The statistical reports from the last population census, published in 2002, show that 1.7 million Guatemalans live and work in the city. This census includes the people of the three other nearby municipalities who commute to the City of Guatemala for various purposes. 

As the country’s population grows at an annual rate of 2.6 per cent, so does the need for living and working space. The result is an environment greatly affected by both gasoline emissions and migration from the rural and suburban areas.  Over the past 12 years, the living spatial area has grown at a rate of 4 per cent annually (2002 population census report).

In relation to residential and commercial areas, it is obviously necessary for growth to be planned in an orderly fashion. The Territorial Urban Plan seeks to undertake construction both efficiently and equitably, paving the way towards a ‘win-win’ situation for investors, the community and the environment.  This plan will prevent construction in high-risk areas and avoid damage both to the environment and social cohesion. The urban plan will come into effect in the ensuing months and will endeavour to involve the participation of most neighbourhoods, regardless of size or location. The essential objective is to create more pleasant spaces in which to live and work.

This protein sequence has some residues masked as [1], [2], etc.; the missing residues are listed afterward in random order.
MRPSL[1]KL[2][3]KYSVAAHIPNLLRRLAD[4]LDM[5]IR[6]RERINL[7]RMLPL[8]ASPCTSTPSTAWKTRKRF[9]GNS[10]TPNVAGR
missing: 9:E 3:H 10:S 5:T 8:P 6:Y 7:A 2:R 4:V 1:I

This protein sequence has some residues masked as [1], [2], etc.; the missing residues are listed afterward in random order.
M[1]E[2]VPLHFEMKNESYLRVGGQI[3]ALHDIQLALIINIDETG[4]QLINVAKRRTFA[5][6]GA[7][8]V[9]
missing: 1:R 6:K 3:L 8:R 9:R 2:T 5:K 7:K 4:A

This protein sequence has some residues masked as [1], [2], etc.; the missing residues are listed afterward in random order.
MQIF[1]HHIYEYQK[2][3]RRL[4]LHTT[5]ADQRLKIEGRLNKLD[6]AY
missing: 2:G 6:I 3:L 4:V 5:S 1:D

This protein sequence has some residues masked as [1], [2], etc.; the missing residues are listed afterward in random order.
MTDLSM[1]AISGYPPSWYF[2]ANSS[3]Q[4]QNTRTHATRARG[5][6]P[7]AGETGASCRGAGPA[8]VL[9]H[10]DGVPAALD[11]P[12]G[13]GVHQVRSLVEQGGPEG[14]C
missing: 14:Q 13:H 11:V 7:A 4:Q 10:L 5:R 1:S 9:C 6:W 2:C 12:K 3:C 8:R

Municipal authorities have stated that the whole project must be even more efficient and specific than the objectives that already exist under municipal land policies. The complex difficulties of Guatemala City cannot be resolved with only one actor. They require a united effort from all concerned with regard to territory, population and government planning. The intention is that the new Guatemala City will emerge as an environmentally responsible city with communities interested in, and partaking in, the objective of a culturally rich place where people will enjoy an improved quality of life.